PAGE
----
As we look around the table at our Loretto Alumnae Association meetings, we don’t see many women of colour. The same can be said for our events and our Order of Mary Ward recipients. This suggests that as an organization we have failed to represent all of our alumnae and for that, we would like to apologize. We could dismiss those observations and say, “Well, our Alumnae of colour aren’t putting their hands up to be included.”, but that would be wrong. Instead, we’d like to ask “Why?”. We’d like to listen and we’d like to learn.
“In time, women will come to do much”
This statement is meant to be inclusive of ALL women. We are here to lift each other up. By not acknowledging and addressing the systemic barriers that discourage participation, our community has neglected to create balance and inclusion.
We’d like to fix that.
We would like to encourage the people of colour in our community to get involved by joining us on our board, telling us about their high school experience and how that prepared them for their lives after school. We’d like to include you in our alumna spotlights to show our new graduates positive role models that look like them and have shared experiences. We’d like to give you a voice.
We’ve seen changes in the schools where groups have been created to promote inclusion. The Loretto Black Student Union (@lcsbsu) is a student organization dedicated to providing support for black students. Other marginalized groups are also being acknowledged. Loretto College (LCS) has the Gay/Straight Alliance (@lorettocollege.gsa) which provides students with support as they come to terms with their own sexuality, sexual orientation and gender identity. . The best buddies program (@lcsbestbuddies) is dedicated to supporting and including its neurodiverse students.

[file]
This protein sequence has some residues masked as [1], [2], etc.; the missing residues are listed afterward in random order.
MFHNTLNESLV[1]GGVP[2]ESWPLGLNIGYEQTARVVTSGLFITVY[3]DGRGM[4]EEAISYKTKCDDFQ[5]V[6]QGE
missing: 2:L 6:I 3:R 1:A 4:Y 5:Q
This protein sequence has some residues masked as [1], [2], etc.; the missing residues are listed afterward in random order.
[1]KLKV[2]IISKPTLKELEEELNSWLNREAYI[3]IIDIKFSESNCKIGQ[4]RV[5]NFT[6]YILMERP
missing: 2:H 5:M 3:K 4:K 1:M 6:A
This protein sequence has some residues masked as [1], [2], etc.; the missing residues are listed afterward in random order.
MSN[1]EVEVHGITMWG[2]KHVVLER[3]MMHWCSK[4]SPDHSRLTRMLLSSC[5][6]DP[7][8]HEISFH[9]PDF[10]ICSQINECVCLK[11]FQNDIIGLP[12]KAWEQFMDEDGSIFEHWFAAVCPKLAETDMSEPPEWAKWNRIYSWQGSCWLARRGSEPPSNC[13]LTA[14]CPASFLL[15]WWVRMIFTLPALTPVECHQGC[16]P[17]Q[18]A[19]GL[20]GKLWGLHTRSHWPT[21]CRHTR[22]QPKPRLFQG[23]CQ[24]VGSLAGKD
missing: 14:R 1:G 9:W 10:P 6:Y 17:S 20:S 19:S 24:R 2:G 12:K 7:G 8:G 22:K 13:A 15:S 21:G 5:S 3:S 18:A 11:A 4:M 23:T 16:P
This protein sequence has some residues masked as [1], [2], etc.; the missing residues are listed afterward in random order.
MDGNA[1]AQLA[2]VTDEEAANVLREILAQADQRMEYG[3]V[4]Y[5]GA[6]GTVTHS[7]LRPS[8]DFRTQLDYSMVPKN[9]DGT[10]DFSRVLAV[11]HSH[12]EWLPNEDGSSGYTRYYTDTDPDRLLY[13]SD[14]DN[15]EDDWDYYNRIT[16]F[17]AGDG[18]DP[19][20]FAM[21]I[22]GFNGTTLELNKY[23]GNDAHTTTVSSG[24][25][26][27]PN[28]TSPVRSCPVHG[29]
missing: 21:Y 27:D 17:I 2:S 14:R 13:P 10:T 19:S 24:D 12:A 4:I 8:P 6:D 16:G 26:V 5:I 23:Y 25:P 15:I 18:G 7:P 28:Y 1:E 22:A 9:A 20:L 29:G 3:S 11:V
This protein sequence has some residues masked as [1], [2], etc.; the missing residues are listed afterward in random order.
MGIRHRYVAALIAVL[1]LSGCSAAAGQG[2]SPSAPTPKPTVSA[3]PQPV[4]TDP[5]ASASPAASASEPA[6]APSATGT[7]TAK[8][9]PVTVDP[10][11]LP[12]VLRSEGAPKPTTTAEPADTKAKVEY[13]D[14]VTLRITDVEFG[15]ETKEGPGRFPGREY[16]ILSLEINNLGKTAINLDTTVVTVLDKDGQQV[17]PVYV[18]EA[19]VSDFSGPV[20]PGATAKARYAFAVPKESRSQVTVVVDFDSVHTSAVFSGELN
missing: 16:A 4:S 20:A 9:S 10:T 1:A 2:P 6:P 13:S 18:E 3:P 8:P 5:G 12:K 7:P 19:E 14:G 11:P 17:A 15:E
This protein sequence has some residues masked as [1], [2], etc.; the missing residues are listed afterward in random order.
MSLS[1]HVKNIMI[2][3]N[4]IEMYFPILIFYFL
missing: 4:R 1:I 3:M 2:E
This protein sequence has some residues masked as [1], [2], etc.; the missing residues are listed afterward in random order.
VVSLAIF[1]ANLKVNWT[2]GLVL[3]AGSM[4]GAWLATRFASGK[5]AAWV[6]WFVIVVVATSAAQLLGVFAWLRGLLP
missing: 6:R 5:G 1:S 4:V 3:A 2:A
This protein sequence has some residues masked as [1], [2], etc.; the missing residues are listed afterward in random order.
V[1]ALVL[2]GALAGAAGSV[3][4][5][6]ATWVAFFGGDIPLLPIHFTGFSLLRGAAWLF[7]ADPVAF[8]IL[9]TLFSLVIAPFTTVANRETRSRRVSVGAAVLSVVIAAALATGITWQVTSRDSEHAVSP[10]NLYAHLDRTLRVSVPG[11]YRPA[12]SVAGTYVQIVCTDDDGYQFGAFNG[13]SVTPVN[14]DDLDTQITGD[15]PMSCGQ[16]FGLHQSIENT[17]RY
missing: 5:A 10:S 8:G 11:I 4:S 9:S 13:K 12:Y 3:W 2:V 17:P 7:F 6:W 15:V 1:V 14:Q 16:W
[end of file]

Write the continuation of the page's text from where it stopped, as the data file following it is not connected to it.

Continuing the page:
We’d also like to provide you with some resources that reach beyond our community and highlight organizations that provide support for black communities should you choose to support them or require their services.
Black Women in Motion
Black Women in Motion, which provides education, empowerment, job training, and healing programming for Black women, nonbinary, and trans folk. They also actively conduct race-based research in Toronto to provide intersectional perspectives to social inequalities faced by Black communities.
Black Youth Helpline
Black Youth Helpline serves all youth and specifically responds to the need for a Black youth specific service, positioned and resourced to promote access to professional, culturally appropriate support for youth, families and schools.
Afri-Can Food Basket
The Afri-Can FoodBasket Is Building A Team And Raising Money To Provide Emergency Food Support To Individuals And Families Within The African, Caribbean, Black Community In Toronto Who Have Been Affected By COVID-19 And In Need Of Support Accessing Food.
CEE Centre for Young Black Professionals
The CEE Centre For Young Black Professionals is a Toronto based charity that is dedicated to addressing the economic and social barriers that affect Black youth ages 14 and over who are not in employment, education, or training (NEET).